The battle of the buses

Privatizing the bus lines and breaking the Egged-Dan monopoly should be a social imperative of the highest order.

Israeli buses 390 (photo credit: Marc Israel Sellem)
Israeli buses 390
(photo credit: Marc Israel Sellem)
Israel is in the midst of a new conflict – the battle of the buses. The ultra-Orthodox want to commandeer public buses and impose their norm of gender segregation. Secular Israelis are demanding more access to public transportation on Shabbat. Why is this particular debate over the buses receiving so much public attention? One obvious reason is that it reflects deep and long-standing divisions among different segments of Israeli society. But these divisions also exist in many other areas of public life and are accepted by the majority of Israelis without much fuss. For example, many bars, restaurants and entertainment centers are open on Shabbat. Shopping malls are mixed-gender establishments and one can certainly find ultra-Orthodox shoppers among the crowds. So what makes buses so different?
A compelling answer to this puzzling question is that buses are mostly funded by taxpayers. They are a “public good” that has became a symbol of the state and a reflection of its values at the collective level. The ultra-Orthodox organizing gender-separated public bus rides is understood by the masses as “Israel has become Saudi Arabia.” The secular riding public buses on Shabbat is interpreted by the ultra-Orthodox as “Israel has lost its Jewish character.” Interestingly enough, this type of symbolism does not exist when we consider private goods that are not associated with taxpayer money. Very few would hold that the state should forbid Israelis to drive in their private cars on Shabbat. Ultra- Orthodox women sitting in the back of their private vehicles would hardly raise any public passions.
The bottom line is that if Israelis were not forced to pay taxes for services they abhor, the debate over these controversial bus lines would mostly disappear. In fact, many private goods are indeed controversial, but only very few, such as drugs, are outlawed. For example, many Israelis do not want to financially support or attend a Coldplay concert due to the band’s politics, but very few would want to forbid others to attend. However, if taxpayers’ money were to finance a Coldplay concert many Israelis would be rightly infuriated.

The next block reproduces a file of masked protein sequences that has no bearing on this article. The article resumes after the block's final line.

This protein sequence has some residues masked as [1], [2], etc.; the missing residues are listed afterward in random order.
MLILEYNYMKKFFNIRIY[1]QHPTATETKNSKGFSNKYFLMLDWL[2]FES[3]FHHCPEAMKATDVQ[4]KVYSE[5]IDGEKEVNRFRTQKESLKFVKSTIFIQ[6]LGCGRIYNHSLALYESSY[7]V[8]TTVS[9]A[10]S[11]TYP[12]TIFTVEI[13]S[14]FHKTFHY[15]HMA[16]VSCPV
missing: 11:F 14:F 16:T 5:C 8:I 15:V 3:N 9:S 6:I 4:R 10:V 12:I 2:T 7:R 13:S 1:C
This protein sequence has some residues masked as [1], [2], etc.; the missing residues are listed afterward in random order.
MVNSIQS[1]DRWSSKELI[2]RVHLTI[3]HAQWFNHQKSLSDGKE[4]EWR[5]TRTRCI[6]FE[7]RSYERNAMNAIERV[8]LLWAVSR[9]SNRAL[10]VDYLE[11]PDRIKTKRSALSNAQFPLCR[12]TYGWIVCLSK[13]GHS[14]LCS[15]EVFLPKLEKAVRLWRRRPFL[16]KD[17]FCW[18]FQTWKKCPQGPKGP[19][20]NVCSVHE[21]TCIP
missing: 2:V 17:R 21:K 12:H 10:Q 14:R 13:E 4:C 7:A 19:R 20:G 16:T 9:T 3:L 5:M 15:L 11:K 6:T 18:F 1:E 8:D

So the way to solve this latest social crisis is simply to transform public transportation into a private commodity. If buses were run by private companies, seeking to maximize profits, the market and not the government would dictate if buses should run on Shabbat, and whether women should sit in the back. Socially, the privatization of buses would allow each Israeli, regardless of their religious beliefs, to “buy” the type of transportation that they prefer, and that is most appropriate for their individual needs. Economically, the privatization of buses would also benefit all members of society through lower taxes, more competition and lower prices, and higher disposable income.
Today, Dan and Egged operate 70 percent of the bus lines in the country. Bus lines represent 86% of all public ground transportation; the other 13% are individual taxis and collective taxis (moniot sherut). Even after the privatization plan of 2000, Dan and Egged are still operating in a quasi-monopolistic environment and are mostly protected from any serious competition. Collective taxis are not allowed to run on most bus lines and when they are allowed, they are strictly regulated. In cities like Jerusalem no collective taxis are allowed at all. Private taxis are also over-regulated through highly priced licenses.
The inefficiency and poor management of Egged and Dan has been widely documented by the State Comptroller’s Office. In a report from 2009, the State Comptroller found irregularities in the use of the subsidies the two main bus companies receive. They failed repeatedly to issue tenders or examine cheaper alternatives that would decrease the cost of their fleet. In some cases, the companies were receiving subsidies for routes they did not operate.
Since 2009, the situation has not improved. The Trajtenberg Commission notes that subsidies given to Egged and Dan (25% more than the subsidies given to smaller companies) just keep going up, while their services continue going down. The same report recommends introducing full competition in the transportation market by accelerating the privatization of bus lines and allowing more collective taxis to operate.
The Trajtenberg recommendations align with a recent report published by the OECD that shows that privatizing public transportation reduces the price and increases the quality of the service. The Managing and Assessing Regulatory Evolution in local public Transport Operations in Europe (MARETOPE) found that after privatization bus services in the UK saw an increase in productivity of 30% and a decrease in operating costs of around 40%. Similar results were achieved in Sweden, in Australia and in New Zealand. Overall, the vast majority of empirical studies on privatization of ground transportation consistently find that the private sector lowers costs, increases efficiency and improves services to commuters in comparison with the public sector.
It is also a delusional myth that public transportation is currently relatively cheaper in Israel compared to other Western countries. In fact, what Israelis pay today, on average, for a single intra-city ticket is almost the same as Parisians, and more than Romans and Barcelonians. Privatizing the bus lines and breaking the Egged-Dan monopoly should be a social imperative of the highest order. It would not only make transportation better and cheaper, it would also reduce social conflict and allow all segments of Israeli society to live side by side in peace.
The writer is the director of the Jerusalem Institute for Market Studies.